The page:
October Books

Little Bee by Chris Cleave
When a person reads as much as I do, it takes a humdinger to really knock my socks off. This is one of those very special stories and I don’t want to spoil it, but I will tell you it’s funny, and it’s horrific. After you read it you may want to tell everyone about it but please don't tell them what happens. Just tell them it’s about Little Bee, a young Nigerian refugee, and Sarah, the British widow who takes her in, and Sarah’s two-year-old son. ♥ ♥ ♥

Little Bird of Heaven by Joyce Carol Oates
When ZoĆ« Kruller is found murdered, the police have two suspects: her estranged husband, Delray, and her lover, Eddy Diehl. As the story unfolds, the Krullers' son, Aaron, and Eddy Diehl's daughter, Krista, become obsessed with each other, each believing the other's father is the guilty party. Alternatively told in the very different voices of Krista and Aaron, Little Bird of Heaven is classic Oates -- dark, cruel, haunting and believable. Although not one of my favorite Oates books, it’s a good read and fans will like it regardless of what I say.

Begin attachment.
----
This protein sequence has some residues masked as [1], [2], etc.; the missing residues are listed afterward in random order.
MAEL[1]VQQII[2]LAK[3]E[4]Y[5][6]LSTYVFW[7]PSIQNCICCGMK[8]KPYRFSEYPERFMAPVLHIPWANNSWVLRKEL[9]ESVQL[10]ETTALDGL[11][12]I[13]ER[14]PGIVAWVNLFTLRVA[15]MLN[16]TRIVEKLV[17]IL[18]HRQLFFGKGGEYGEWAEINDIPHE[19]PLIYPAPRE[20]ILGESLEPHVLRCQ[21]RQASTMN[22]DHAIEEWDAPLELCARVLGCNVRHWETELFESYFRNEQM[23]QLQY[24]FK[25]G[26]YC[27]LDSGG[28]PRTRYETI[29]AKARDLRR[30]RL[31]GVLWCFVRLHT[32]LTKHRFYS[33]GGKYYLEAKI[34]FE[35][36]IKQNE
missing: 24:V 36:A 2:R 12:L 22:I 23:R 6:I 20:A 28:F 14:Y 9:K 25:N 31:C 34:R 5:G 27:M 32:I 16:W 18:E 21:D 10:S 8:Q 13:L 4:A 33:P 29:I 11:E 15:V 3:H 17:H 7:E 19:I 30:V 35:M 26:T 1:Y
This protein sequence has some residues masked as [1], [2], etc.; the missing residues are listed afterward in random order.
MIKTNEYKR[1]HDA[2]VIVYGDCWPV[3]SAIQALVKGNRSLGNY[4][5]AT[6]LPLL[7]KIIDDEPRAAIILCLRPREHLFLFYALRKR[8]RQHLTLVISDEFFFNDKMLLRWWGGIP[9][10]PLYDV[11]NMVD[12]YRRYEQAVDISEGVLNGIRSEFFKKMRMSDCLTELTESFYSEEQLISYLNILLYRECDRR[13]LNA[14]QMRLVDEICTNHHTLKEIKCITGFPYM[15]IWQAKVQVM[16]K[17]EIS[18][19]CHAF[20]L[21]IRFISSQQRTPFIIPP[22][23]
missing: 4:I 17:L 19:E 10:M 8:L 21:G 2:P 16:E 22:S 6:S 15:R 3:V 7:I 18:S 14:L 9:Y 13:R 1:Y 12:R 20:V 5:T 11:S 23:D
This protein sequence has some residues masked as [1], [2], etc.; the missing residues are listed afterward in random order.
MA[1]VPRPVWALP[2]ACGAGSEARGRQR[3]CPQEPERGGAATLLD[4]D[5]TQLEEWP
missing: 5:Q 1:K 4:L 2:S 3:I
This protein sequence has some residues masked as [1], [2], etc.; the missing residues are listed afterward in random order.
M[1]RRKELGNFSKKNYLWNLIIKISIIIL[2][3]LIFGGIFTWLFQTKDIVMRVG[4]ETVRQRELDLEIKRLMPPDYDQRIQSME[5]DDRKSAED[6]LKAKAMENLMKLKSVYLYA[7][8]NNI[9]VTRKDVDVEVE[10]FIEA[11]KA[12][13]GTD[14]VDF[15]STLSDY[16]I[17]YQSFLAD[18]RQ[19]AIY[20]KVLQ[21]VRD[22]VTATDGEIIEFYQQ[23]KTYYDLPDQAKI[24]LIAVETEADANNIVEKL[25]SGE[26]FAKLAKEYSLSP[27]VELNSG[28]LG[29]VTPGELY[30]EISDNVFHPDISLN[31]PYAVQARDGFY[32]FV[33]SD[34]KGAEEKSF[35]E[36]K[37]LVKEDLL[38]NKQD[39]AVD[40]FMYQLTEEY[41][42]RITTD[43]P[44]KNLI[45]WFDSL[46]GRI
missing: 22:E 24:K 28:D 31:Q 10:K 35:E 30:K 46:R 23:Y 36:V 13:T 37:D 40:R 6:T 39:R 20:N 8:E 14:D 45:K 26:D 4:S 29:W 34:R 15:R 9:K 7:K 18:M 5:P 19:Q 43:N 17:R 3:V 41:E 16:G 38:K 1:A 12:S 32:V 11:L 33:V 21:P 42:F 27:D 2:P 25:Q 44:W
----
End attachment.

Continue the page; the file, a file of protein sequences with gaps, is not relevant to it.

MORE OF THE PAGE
The Guernsey Literary and Potato Peel Pie Society
by Mary Ann Shaffer and Annie Barrows
It’s January 1946 and writer Juliet Ashton receives a letter from a stranger, a founding member of the Guernsey Literary and Potato Peel Pie Society. The story continues as Juliet writes back and gets to know (and love) the other members of the group. And so the remarkable tale of the island of Guernsey during the German occupation unfolds. With each new letter in the series I realized how much we have lost with our modern TXT and flurry of email -- the beauty and art of the written letter. Although it brought to mind the lovely 84, Charing Cross Road, which I read many years ago – TGLPPS is a lovely book and one that I highly recommend.
As a side note -- Mary Ann Shaffer worked as an editor, and a librarian, and this was her first --and sadly, last -- novel. Annie Barrows is her niece, and stepped in to help finish the novel when Shaffer became ill and eventually died. As Barrows said, “The only flaw in the feast is that it ends.” ♥ ♥ ♥

The Sand Castle by Rita Mae Brown
This little novel brings back the infamous Hunsenmeir sisters, introduced to readers in Six of One (1978), Bingo (1988), yadda yadda. The Sand Castle focuses on a day in 1952 as sisters Wheezie and Juts; Juts's seven-year-old daughter, Nickel and Leroy, her eight-year-old cousin head to the seashore. As the day progresses, everyone fights and the ‘big blow-up’ is meant to show the importance of family. The story has a bad case of the doldrums – even for fans of the Hunsenmeir sisters.

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